The Syrian dilemma continues

The Syrian dilemma continues
Russia vetoed a resolution to extend the UN's probe into chemical weapons attacks in Syria on Tuesday, saying the push for a vote ahead of the body's latest..

Russia vetoed a resolution to extend the UN's probe into chemical weapons attacks in Syria on Tuesday, saying the push for a vote ahead of the body's latest report "stinks." Eleven members voted in favour, two voted against the resolution. The two - including China - abstained from the vote to extend the mandate of the Joint Investigative Mechanism (JIM) by a year.


Russia has supported the internationally recognised government of Syria since the beginning of the Syrian conflict in 2011: politically, with military aid, and since 30 September 2015 also through direct military involvement. The latter marked the first time since the end of the Cold War that Russia entered an armed conflict outside the borders of the former Soviet Union.

Since October 2011, Russia, as a permanent member of the UN Security Council, repeatedly vetoed Western-sponsored draft resolutions in the UN Security Council that demanded the resignation of Syrian president Bashar al-Assad and opened the possibility of U.N. sanctions against his government.

On 11 June 2013, President Vladimir Putin acknowledged that President Assad's not undertaking any "reform" had led to the current situation in Syria. He stated on Russian state media that: "Syria as a country was rife for some kind of change. And the government of Syria should have felt that in due time and should have undertaken some reform. Had they done that, what we're seeing in Syria today would have never happened."

On 26 June 2013, the Deputy Russian Foreign Minister said that the small Russian naval base at Tartus has been evacuated. Mikhail Bogdanov stated that: "Presently, the Russian Defense Ministry has not a single person stationed in Syria. The base does not have any strategic military importance".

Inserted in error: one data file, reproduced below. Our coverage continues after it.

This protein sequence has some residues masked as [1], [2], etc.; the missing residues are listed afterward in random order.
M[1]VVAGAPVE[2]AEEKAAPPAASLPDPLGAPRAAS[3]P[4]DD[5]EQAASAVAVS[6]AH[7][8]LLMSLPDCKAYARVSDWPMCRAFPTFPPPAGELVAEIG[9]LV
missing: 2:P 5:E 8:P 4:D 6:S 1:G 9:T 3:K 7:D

On 9 September 2013, responding to U.S. threats of strikes against Syria in response to use of chemical weapons in Syria, Russian Foreign Minister Sergey Lavrov issued a proposal intended to avert a U.S. attack, with provisions including Syria's placing its chemical weapons under international control and their subsequent destruction.

On 12 September 2013, The New York Times published an op-ed by Vladimir Putin urging the United States to avoid unilateral military action and work with international cooperation in support of a negotiated solution to the Syrian conflict.


Russia opposed renewing the mandate of the joint UN-Organisation for the Prohibition of Chemical Weapons (OPCW) panel before it releases a report on a sarin gas attack in Khan Sheikhun expected on Thursday. Britain, France and the United States have accused President Bashar Assad’s forces of carrying out the April 4 attack on the opposition-held village, killing scores of people, including children.

It was the ninth time Russia has used its veto power at the Security Council to block action targeting its Syrian ally.

After Russia cast its veto, US Ambassador Nikki Haley said Moscow was “once again” siding “with the dictators and terrorists who use these weapons.”

“Russia has once again demonstrated it will do whatever it takes to ensure the barbaric Assad regime never faces consequences for its continued use of chemicals as weapons,” Haley said in a statement.